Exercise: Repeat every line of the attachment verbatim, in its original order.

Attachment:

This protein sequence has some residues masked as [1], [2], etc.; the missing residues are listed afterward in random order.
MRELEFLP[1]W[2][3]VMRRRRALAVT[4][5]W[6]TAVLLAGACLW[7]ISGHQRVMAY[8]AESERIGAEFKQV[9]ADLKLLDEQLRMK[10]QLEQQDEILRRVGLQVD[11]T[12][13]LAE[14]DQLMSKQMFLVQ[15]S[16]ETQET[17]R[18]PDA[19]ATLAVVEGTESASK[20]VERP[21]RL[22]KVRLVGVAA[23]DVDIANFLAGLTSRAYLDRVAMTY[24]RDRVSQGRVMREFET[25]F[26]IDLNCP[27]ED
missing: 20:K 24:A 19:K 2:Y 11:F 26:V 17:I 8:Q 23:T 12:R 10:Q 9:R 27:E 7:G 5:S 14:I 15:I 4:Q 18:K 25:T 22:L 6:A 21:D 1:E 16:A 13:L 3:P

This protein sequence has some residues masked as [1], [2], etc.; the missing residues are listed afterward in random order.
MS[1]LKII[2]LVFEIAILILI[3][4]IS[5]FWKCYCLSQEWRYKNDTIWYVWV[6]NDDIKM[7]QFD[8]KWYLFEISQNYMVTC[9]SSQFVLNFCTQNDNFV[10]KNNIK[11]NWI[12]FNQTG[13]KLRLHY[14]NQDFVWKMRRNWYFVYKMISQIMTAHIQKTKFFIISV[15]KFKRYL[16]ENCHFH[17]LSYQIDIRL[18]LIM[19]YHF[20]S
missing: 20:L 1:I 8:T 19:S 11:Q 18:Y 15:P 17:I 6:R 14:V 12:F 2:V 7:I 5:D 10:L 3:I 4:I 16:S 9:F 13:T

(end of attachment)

This protein sequence has some residues masked as [1], [2], etc.; the missing residues are listed afterward in random order.
MRELEFLP[1]W[2][3]VMRRRRALAVT[4][5]W[6]TAVLLAGACLW[7]ISGHQRVMAY[8]AESERIGAEFKQV[9]ADLKLLDEQLRMK[10]QLEQQDEILRRVGLQVD[11]T[12][13]LAE[14]DQLMSKQMFLVQ[15]S[16]ETQET[17]R[18]PDA[19]ATLAVVEGTESASK[20]VERP[21]RL[22]KVRLVGVAA[23]DVDIANFLAGLTSRAYLDRVAMTY[24]RDRVSQGRVMREFET[25]F[26]IDLNCP[27]ED
missing: 20:K 24:A 19:K 2:Y 11:F 26:V 17:I 8:Q 23:T 12:R 10:Q 9:R 27:E 7:G 5:S 14:I 15:I 4:Q 18:K 25:T 22:L 6:A 21:D 1:E 16:A 13:L 3:P

This protein sequence has some residues masked as [1], [2], etc.; the missing residues are listed afterward in random order.
MS[1]LKII[2]LVFEIAILILI[3][4]IS[5]FWKCYCLSQEWRYKNDTIWYVWV[6]NDDIKM[7]QFD[8]KWYLFEISQNYMVTC[9]SSQFVLNFCTQNDNFV[10]KNNIK[11]NWI[12]FNQTG[13]KLRLHY[14]NQDFVWKMRRNWYFVYKMISQIMTAHIQKTKFFIISV[15]KFKRYL[16]ENCHFH[17]LSYQIDIRL[18]LIM[19]YHF[20]S
missing: 20:L 1:I 8:T 19:S 11:Q 18:Y 15:P 17:I 6:R 14:V 12:F 2:V 7:I 5:D 10:L 3:I 4:I 16:S 9:F 13:T